The great Indian GDP debate, explained in five charts -Pramit Bhattacharya
If there is no way to tell which part of the economy is doing well and which is not, policymakers will continue to have to rely on rough proxies and their intuition for decision-making
A month after statisticians from the National Sample Survey Office (NSSO) published a report exposing holes in one of the key databases used in India’s gross domestic product (GDP) calculations the controversy around India’s new GDP series refuses to die down, with several economic commentators continuing to raise questions on India’s GDP numbers and the official statistical machinery .
The data storm erupted after Mint first reported the findings of the NSSO report on 8 May. The report based on a field survey of services firms showed that 16.4% of companies in the MCA-21 database were either non-traceable or closed, and another 21.4% were ‘out of coverage’ or misclassified. These results meant that two detailed reports based on the first-of-its-kind survey had to be junked
A Mint analysis suggests that some of the concerns about the accuracy of India’s new GDP series stems from legacy problems with the national accounts system in the country, which were either left unaddressed or were aggravated during the base year change exercise in 2014-15, while others spring from methodological changes made during that exercise.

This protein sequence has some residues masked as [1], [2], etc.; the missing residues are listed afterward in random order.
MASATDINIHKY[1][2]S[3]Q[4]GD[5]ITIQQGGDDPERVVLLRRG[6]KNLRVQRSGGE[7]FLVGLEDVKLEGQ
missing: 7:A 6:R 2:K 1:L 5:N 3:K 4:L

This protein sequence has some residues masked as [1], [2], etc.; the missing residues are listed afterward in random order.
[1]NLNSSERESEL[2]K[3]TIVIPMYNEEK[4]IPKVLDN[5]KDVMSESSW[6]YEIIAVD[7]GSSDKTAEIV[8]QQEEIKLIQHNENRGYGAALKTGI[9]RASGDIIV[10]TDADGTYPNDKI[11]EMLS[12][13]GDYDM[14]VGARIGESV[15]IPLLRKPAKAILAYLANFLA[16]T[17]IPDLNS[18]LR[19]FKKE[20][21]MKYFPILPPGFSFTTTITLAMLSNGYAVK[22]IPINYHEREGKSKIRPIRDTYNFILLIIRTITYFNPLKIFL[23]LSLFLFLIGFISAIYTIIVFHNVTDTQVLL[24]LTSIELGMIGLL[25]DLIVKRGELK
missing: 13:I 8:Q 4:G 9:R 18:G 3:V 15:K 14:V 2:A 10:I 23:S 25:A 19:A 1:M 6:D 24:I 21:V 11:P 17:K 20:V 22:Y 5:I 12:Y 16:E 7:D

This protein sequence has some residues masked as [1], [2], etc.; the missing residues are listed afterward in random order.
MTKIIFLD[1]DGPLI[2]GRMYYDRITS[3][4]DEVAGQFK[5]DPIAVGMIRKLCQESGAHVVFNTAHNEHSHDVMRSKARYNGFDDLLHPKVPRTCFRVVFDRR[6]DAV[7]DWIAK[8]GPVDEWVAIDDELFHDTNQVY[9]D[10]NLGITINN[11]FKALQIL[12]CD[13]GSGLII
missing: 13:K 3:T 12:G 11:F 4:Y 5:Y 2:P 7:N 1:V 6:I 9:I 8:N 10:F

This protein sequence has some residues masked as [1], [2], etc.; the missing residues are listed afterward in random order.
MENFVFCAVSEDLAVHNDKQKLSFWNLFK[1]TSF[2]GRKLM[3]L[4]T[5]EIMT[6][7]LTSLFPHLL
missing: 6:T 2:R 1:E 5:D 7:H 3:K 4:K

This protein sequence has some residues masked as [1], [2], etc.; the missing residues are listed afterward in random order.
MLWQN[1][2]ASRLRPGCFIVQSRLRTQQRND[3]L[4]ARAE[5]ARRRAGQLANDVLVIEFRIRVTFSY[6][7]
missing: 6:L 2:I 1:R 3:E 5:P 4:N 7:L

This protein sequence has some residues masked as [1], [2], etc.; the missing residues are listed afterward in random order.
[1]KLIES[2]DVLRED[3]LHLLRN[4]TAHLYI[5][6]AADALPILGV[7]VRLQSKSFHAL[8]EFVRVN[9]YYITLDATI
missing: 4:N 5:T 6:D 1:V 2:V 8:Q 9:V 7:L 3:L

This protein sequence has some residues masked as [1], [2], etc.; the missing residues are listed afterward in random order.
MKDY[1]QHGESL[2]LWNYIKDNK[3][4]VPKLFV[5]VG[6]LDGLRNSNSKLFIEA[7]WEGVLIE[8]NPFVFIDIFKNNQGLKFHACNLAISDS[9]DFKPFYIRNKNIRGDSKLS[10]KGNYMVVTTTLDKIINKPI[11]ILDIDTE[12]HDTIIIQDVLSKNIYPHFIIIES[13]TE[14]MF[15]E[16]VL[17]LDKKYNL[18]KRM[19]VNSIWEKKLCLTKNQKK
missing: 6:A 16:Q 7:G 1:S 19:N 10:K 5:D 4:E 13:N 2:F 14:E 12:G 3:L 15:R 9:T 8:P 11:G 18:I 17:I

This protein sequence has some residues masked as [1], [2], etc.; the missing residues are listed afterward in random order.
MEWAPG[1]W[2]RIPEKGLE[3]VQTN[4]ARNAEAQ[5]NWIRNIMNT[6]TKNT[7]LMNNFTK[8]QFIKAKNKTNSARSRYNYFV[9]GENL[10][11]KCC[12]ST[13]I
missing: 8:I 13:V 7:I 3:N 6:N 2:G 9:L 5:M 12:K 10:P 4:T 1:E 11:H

The revisions controversy
In January this year, the Ministry of Statistics and Programme Implementation (Mospi) published the revised growth estimates for fiscal 2017, raising growth for that year by 1.1 percentage points to 8.2 percent, the highest in a decade. Stunned economists were unable to fathom how such a large revision could take place in a year when demonetisation had sucked out 86 percent of the cash in circulation, and evidence from other sources indicated that the economy was hit even if temporarily by that move .
In a joint statement in March, 108 economists and social scientists highlighted this issue as one of the areas of concern, suggesting that the revision might have been affected because of ‘political considerations’.
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